Black Pepper-Lard Pizza Dough
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Black Pepper-Lard Pizza Dough
  Pizza    Dough  
Last updated 6/12/2012 1:09:04 AM. Recipe ID 35851. Report a problem with this recipe.
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      Title: Black pepper-lard pizza dough
 Categories: Pizza
      Yield: 6 Servings
 
      1 c  Warm tap water (110 to 115
           -degrees)
      1 pk Active dry yeast
      3    To 3 1/2 cups flour
    1/2 ts Salt
    1/2 ts Coarsely ground black pepper
      2    Heaping Tablespoons
           -naturally rendered pork
           -lard
 
  "This recipe descends from ne of the oldest known kinds of pizza
  crust. The Romans, who were very fond of black pepper, used a similar
  but richer dough, which included eggs and honey.  Naturally rendered
  pork lard is essential to this crust.  If you can't get any, use the
  same amount of olive oil in the recipe."
  
  1.  Pour the water into a medium-sized mixing bowl and sprinkle in the
  yeast. Stir gently with a fork until the yeast has dissolved and the
  liquid turns light beige in color.
  
  2.  Add 1 cup of the flour, the salt, pepper and lard.  Mix
  thoroughly with a wooden spoon.  Add a second cup of flour to the
  bowl and mix well. After the second cup of flour has been mixed in,
  the dough should start coming away from the sides of the bowl and
  should begin to form a soft,sticky mass.
  
  3.  Measure out the third cup of flour.  Sprinkle some over the work
  surface and flour your hands generously.  Remove all of the dough
  from the bowl and begin to work the mass by kneading the additional
  flour in a bit at a time.
  
  4.  To knead the dough, use the heel of your hands to push the dough
  across the floured work surface in one sweep.  Clench the dough in
  your fist and twist and fold it over.  Use the dough scraper to help
  gather the wet dough that sticks to the work surface into a ball
  while kneading. Repeat this action over and over again, adding only
  as much flour as it takes to keep the dough from sticking to your
  hands.  Work quickly and don't be delicate. Slap and push the dough
  around to develop its gluten and to facilitate its rolling out.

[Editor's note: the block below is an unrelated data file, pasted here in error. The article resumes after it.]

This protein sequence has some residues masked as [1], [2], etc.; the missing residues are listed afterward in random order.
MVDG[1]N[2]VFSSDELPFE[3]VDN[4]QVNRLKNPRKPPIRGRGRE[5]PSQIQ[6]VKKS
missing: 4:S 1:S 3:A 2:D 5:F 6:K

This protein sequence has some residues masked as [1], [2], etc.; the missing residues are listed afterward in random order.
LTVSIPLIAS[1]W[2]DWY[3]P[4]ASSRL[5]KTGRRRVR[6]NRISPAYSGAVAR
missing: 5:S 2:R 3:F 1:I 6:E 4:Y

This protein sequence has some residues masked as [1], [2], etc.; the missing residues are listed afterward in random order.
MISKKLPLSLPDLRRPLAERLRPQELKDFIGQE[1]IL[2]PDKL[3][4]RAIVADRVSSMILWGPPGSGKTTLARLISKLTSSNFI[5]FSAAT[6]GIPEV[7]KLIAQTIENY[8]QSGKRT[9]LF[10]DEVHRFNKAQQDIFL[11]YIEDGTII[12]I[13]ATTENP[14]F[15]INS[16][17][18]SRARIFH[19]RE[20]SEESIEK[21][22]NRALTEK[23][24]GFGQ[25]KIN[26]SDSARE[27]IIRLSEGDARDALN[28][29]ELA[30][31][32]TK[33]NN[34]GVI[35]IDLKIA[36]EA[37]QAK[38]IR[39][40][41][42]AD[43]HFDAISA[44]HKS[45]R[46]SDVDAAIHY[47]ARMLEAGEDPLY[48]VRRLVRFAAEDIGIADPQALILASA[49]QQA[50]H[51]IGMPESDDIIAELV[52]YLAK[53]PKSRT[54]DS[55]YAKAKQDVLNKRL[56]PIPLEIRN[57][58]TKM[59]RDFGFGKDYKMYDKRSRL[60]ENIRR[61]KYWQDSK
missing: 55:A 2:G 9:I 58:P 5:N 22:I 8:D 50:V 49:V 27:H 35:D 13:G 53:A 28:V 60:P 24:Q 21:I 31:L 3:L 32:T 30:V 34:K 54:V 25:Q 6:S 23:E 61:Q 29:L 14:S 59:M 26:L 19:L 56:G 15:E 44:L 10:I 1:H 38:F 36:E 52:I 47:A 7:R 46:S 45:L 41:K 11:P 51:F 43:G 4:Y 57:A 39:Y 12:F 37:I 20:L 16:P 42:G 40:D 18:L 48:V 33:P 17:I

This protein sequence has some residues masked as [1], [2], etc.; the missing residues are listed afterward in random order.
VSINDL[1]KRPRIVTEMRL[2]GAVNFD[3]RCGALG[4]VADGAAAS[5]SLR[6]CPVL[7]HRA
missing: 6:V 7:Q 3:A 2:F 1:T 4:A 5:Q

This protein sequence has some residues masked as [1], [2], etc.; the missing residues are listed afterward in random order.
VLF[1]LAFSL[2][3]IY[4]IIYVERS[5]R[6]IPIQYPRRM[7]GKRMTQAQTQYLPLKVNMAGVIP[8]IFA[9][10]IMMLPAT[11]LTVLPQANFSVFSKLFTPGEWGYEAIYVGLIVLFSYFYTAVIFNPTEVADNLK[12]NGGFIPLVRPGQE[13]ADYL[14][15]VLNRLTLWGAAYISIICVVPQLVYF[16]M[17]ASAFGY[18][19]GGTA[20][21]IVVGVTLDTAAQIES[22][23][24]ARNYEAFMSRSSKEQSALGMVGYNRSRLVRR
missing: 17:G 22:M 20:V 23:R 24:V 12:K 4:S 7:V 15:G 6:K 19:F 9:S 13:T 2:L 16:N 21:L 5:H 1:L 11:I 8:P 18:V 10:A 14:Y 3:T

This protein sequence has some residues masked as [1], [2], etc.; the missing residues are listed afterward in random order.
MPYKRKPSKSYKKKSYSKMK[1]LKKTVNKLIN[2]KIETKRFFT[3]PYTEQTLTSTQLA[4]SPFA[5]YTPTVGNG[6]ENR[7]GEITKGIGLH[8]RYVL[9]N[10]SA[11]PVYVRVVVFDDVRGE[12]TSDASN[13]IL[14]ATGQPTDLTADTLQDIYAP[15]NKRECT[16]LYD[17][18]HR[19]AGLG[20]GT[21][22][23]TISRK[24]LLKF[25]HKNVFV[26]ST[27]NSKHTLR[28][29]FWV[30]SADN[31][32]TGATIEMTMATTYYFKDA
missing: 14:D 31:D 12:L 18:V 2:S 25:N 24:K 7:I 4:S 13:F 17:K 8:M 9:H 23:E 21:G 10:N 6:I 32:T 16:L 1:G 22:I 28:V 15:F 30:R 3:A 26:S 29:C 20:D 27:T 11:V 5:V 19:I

(Kneading pizza dough is a great way to relieve pent-up aggression!)
  
  5.  When the dough no longer feels sticky, push the heel of your hand
  down into it and hold it there for 10 seconds.  This will test its
  readiness;if your hand comes up clean, the dough is done.  If it
  sticks, a bit more kneading will be necessary. Once the dough is no
  longer sticky, do not overwork it by adding more flour.  Continue
  kneading only until the dough is smooth and elastic (it should spring
  back when pressed) and no lines of raw white flour show.  The whole
  process should take 5 to 10 minutes.
  
  6.  Lightly oil a 2 quart bowl with vegetable oil.  Roll the ball of
  dough around in the bowl to coat it with a thin film of oil.  Tightly
  seal the bowl with plastic wrap to trap in the moisture and heat from
  the yeast's carbon dioxide gases.  This will help the dough rise
  faster.
  
  7.  Place the bowl in a warm, draft-free place.  Let the dough rise
  for 30 to 45 minutes.
  
  8.  Once the dough has doubled in bulk, punch it down by pushing your
  fist into it.  All of the gases will quickly escape, and the dough
  will collapse. Remove the dough from the bowl and knead it again for
  about 1 minute.
  
  9.  The dough is now ready to be patted and rolled into pizza, or to
  undergo additional rising.
  
  10. To raise dough a second time, add a bit more oil to the bowl and
  repeat the procedure indicated for the first rising.  Then the dough
  is ready to be shaped.
  




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Recipe ID 35851 (Apr 03, 2005)

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